Second, that covering Ryan presents its own set of challenges, although they are far different than the ones that came with dealing with Marrone.

The fun part with Ryan is that he always has something to say, whether it’s about the Bills or a player from another team (such as Tom Brady’s pitching futility). The challenging part is that he will say things to other media outlets that will generate news, and you never know when that will happen. With Ryan, more than with any other coach I have covered, you are always on call.

But he does provide ample useful material, which couldn’t be said about Marrone or many other coaches, for that matter. Ryan will offer fairly detailed assessments of players, often tossing in an anecdote or two that help put more flesh on the bone, so to speak.

I’ve also noticed a more relaxed atmosphere around One Bills Drive. Ryan has succeeded in putting employees throughout the administration building at ease with his causal, approachable, Buffalo-like personality.

As expected, players, just as most of those who were with Ryan during his six seasons at the helm of the New York Jets, love playing for the guy. They aren’t just enamored with the man, but they also are excited about his plan, especially when it comes to implementing a highly aggressive defensive scheme that puts everyone in a position to make an impact.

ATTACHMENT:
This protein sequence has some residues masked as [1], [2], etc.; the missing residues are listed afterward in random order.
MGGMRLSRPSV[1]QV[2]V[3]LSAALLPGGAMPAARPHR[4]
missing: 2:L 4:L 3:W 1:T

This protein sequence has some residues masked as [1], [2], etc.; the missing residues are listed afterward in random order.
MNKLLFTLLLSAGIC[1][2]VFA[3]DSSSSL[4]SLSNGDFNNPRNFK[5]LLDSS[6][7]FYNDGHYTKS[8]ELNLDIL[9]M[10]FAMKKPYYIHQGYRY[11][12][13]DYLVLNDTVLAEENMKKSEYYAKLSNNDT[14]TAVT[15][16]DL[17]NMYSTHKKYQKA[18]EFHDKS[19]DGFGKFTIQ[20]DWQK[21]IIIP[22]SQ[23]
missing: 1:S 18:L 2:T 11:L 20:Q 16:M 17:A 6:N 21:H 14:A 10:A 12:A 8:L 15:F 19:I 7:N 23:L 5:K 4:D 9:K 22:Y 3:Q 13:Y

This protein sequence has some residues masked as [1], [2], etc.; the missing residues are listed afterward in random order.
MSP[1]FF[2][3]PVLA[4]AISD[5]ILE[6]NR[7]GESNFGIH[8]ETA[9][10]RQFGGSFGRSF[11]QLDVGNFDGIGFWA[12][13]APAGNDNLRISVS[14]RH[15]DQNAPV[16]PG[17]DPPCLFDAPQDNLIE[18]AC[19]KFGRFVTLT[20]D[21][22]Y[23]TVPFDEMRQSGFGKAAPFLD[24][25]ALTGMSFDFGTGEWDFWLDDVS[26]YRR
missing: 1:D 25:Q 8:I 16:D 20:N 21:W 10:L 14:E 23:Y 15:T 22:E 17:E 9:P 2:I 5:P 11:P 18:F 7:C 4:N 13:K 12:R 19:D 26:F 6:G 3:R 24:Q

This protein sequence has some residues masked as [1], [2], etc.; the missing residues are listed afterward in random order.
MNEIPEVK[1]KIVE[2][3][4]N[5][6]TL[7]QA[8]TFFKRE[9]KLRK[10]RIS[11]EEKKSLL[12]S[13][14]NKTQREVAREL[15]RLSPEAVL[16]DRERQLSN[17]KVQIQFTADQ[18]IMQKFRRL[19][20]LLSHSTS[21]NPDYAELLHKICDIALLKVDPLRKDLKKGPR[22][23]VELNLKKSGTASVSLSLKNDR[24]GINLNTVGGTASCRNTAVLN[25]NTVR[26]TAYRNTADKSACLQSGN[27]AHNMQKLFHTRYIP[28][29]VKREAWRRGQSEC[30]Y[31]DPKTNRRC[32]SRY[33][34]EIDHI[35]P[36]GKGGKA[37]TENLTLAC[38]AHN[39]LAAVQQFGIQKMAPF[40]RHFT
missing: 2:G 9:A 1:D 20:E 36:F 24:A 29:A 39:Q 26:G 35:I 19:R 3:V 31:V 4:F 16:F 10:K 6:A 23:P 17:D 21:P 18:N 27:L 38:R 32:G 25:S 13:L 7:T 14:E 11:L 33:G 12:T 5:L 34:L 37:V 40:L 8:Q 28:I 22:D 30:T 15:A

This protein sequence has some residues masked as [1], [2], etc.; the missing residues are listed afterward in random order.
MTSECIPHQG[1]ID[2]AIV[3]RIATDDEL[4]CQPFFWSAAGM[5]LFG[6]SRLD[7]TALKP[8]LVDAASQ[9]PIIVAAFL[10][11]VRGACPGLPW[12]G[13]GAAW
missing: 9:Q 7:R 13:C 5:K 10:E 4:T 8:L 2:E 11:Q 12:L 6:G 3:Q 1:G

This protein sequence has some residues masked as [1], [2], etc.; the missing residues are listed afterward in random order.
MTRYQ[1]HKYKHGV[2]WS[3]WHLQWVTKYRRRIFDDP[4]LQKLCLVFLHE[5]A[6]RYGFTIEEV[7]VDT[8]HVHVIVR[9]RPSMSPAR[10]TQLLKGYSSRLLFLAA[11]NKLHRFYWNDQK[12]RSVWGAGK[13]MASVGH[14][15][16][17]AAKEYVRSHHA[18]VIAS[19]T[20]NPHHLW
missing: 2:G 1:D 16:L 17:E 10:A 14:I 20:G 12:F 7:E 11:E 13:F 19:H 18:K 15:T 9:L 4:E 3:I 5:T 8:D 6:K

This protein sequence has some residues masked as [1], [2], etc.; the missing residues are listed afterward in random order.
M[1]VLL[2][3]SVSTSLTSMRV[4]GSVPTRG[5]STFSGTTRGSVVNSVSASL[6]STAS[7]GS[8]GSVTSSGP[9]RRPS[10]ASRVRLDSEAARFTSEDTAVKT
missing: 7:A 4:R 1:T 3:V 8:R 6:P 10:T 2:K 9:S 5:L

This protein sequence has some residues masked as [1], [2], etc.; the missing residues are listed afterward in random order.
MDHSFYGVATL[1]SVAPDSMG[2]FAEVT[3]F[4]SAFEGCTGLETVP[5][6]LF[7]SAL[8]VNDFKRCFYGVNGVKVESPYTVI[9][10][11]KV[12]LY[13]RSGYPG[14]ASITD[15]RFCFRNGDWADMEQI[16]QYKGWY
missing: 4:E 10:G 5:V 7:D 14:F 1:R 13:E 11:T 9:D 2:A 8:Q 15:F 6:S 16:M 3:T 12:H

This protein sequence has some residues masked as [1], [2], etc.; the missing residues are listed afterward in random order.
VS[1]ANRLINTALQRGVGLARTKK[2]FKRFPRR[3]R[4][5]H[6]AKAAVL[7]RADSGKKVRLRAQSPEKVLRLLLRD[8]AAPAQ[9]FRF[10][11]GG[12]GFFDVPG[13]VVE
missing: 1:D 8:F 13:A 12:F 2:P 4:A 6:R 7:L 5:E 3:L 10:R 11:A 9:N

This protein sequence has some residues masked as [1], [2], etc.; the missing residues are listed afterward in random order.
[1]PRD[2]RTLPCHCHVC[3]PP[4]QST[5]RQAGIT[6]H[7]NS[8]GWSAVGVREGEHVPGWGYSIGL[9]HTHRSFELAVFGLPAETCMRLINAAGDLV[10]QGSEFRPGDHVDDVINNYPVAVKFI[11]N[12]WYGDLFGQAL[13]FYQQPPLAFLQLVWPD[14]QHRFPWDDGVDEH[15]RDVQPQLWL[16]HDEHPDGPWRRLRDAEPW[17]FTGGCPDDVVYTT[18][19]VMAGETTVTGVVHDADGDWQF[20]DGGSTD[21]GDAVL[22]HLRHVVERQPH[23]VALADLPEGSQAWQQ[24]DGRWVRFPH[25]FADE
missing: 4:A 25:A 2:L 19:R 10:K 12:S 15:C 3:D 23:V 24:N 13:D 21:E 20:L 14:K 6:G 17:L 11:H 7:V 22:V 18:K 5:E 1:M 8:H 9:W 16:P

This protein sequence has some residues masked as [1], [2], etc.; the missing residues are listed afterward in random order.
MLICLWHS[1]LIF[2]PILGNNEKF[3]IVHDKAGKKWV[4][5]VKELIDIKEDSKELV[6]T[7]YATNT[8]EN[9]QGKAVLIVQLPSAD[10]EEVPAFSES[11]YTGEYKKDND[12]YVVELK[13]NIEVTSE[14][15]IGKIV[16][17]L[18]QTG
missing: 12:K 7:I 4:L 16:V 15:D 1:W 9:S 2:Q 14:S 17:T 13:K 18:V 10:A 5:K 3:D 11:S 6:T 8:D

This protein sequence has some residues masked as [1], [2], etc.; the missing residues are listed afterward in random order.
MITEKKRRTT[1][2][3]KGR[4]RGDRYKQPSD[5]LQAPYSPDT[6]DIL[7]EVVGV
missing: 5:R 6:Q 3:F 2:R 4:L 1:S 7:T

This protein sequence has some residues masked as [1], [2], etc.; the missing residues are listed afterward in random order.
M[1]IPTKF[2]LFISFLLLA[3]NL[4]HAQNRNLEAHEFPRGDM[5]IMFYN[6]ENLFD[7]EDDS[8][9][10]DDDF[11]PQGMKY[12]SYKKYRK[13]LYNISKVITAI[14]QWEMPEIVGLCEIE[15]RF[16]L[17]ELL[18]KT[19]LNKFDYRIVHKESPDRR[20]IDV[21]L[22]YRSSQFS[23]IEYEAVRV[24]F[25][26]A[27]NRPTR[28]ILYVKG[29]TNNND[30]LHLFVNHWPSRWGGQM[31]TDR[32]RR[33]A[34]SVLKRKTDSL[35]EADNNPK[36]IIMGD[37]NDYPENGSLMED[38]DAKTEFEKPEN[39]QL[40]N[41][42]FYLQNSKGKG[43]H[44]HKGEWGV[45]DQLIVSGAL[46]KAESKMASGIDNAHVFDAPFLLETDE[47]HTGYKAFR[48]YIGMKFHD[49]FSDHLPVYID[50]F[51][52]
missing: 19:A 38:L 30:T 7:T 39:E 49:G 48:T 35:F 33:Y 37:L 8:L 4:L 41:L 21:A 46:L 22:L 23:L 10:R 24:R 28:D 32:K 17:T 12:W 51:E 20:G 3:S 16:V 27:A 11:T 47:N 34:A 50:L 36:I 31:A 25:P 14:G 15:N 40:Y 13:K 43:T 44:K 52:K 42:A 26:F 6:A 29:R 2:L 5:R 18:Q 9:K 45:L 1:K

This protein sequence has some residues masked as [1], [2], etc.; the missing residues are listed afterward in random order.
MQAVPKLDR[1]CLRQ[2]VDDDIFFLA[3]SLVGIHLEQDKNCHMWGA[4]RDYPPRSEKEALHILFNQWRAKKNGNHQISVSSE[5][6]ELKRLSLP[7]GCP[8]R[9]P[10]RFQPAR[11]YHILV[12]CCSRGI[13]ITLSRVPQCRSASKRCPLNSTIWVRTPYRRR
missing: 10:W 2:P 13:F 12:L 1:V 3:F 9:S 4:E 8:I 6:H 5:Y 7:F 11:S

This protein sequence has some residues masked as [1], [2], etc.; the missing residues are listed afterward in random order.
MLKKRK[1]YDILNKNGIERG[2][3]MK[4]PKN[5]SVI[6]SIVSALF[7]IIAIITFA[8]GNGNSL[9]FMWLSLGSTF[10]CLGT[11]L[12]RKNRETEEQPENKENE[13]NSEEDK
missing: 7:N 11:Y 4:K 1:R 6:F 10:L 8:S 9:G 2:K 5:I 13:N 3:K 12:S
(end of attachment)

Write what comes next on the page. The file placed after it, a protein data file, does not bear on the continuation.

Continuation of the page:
@BrettsterBills says: “Who is the favorite for the QB job? They say it’s ‘open,’ but there tends to be a general idea behind closed doors.”

I say: I honestly don’t know and I believe the coaches are being sincere when they say the competition is open.

The one tip that offensive coordinator Greg Roman did offer earlier in the week was that he expected to “have an opinion” of who the favorite is by end of OTAs, when the Bills will be doing their most extensive on-field work of the offseason. He also said he intended to keep that “under his vest,” but I think, from the opportunities the media has to watch the open OTA sessions, we’ll form some opinions of our own that I’m sure will be shared extensively.

@Griz78 says: “Any more news on a football adviser for the Pegulas? Wasn’t there a guy from Cleveland?”

I say: Nothing new that I’ve heard.